We are also lucky to be such a diverse institution, so there is always the opportunity to work with students from another area of expertise with whom to develop ideas. Too often wearable tech is seen as either highly functional or highly fashionable. Our students have the opportunity to create product that is both – clothing with tech that is useful, people want to wear – and that actually fits them!
What are the projects (focus groups, meetups, initiatives, etc.) you run as part of your role within Manchester Metropolitan University and Manchester Fashion Institute that can help young people and students expand their horizons when it comes to opportunities in the fashion tech space?
As I’ve already mentioned, we have a fabulous cross section of disciplines, so there’s always collaboration opportunities. We have areas such as Innospace which supports startups and gives a city centre locations to new businesses alongside practical business support (such as finance advice, business mentors and HR).
In the Fashion Institute particularly we pride ourselves on industry links and run many live, industry sponsored projects across all academic levels throughout the year. Whilst this gives students research skills and the opportunity to work on a live project, it also builds their confidence on presenting their findings to a real business.
The Fashion Institute have also pioneered a ‘sponsored masters’ initiative. This is where disciplines from across the whole university partner with the Fashion Institute to collaborate on a research project. The projects bring fashion students together with another discipline to work to find a workable solution – and there is a prize for the best. It’s a great way of bringing disciplines together. It’s been a fabulous initiative and whilst I have been closely involved in the wearable tech project from the point of view of writing the brief, it is my super talented colleagues (and students) that have brought it to life and made it happen. Projects have just this week been handed in and I’m very excited to see the results.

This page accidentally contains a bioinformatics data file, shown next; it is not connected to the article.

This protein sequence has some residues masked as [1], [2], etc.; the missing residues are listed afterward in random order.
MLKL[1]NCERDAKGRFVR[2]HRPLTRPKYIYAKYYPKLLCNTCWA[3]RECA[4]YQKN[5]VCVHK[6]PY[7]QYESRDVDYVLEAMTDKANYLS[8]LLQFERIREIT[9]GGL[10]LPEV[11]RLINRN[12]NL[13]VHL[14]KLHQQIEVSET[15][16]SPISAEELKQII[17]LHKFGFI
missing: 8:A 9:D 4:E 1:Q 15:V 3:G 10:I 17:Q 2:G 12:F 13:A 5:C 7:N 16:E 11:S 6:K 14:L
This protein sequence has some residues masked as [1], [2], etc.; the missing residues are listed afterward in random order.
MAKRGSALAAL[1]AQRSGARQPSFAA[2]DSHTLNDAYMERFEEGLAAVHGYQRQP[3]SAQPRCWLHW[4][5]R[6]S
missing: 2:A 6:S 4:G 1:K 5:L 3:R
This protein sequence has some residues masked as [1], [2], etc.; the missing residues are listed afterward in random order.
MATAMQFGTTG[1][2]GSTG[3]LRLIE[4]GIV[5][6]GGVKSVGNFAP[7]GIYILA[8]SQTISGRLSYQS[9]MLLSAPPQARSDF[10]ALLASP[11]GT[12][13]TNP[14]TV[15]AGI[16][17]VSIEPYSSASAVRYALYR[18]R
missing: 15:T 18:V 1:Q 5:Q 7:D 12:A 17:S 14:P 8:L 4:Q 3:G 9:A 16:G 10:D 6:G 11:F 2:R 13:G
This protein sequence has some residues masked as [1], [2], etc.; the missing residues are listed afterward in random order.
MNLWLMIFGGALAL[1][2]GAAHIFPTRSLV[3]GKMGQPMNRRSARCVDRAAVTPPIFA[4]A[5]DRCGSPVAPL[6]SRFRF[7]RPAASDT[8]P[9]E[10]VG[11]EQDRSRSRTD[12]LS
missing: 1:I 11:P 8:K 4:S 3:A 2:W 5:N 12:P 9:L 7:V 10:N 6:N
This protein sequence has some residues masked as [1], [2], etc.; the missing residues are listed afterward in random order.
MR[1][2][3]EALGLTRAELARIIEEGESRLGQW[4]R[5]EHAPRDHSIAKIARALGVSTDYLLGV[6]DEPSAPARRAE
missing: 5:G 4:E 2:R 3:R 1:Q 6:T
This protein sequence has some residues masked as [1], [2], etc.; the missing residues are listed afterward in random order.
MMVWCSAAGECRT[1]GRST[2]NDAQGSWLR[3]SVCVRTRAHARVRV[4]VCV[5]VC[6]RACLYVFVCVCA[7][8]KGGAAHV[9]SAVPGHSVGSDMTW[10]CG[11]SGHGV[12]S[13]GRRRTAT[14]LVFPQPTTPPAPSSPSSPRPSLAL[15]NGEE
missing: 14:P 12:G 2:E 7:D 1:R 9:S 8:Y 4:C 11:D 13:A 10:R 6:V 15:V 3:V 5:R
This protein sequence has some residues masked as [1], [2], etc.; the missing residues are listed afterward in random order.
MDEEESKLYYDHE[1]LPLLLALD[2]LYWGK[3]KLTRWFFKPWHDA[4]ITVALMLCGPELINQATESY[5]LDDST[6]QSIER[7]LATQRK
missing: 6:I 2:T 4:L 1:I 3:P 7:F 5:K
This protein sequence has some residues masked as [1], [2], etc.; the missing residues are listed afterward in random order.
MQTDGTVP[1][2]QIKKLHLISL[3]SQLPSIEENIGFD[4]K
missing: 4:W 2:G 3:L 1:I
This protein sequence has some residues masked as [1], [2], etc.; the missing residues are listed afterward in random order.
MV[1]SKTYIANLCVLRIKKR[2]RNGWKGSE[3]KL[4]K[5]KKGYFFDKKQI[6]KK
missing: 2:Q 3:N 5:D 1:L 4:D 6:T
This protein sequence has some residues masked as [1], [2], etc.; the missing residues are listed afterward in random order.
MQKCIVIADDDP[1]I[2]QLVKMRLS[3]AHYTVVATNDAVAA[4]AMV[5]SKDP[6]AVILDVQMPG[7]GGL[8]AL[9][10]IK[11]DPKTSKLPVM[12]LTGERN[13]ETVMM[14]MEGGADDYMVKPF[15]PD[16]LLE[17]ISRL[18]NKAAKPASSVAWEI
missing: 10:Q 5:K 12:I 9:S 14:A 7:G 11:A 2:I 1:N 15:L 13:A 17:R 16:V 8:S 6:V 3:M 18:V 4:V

In your opinion, what will be the key trends in the wearable tech and fashion industry in the next 5 years and where do you see it heading?
One of my responsibilities as an academic is to be aware of current trends and research projects in the field. I still feel we have a massive hurdle to jump over – too often wearable tech is seen as purely aesthetic, or as an add on after a garment has been made. I would really like to see more complete product development happening. What I mean by this is considering ALL the needs of the wearer at the same time – not just adding tech in after a garment has been made. It’s my belief that until this happens we will never see the massive breakthroughs we are hoping for. Thankfully, I have just read about some research discussing wearable tech from a textile point of view – how a textile behaves and what the considerations need to be – and therefore why traditional hard wired circuitry is not the answer. There is hope!
From my own research point of view, we are seeing microbiology have more of an impact on the textile industry. Microbes are certainly more than capable of taking the electronic tech world by storm – watch this space!
Who are your 3 inspirational women in wearable tech and fashion tech?
Suzanne Lee – for sparking my interest in bio fabrics.
Dr Lieva Van Langenhove – for her writing in the field of wearable tech and being such a source of knowledge whilst I was studying for my masters.
Jane McCann – for her inspirational writing, being so clever – and being totally lovely with it!
LinkedIn: Jane Wood
This interview was conducted by Marija Butkovic, Digital Marketing and PR strategist, founder and CEO of Women of Wearables and co-founder of Kisha Smart Umbrella. She regularly writes and speaks on topics of wearable tech, fashion tech, IoT, entrepreneurship and diversity. Visit marijabutkovic.co.uk or follow Marija on Twitter @MarijaButkovic @Women_Wearables @GetKisha.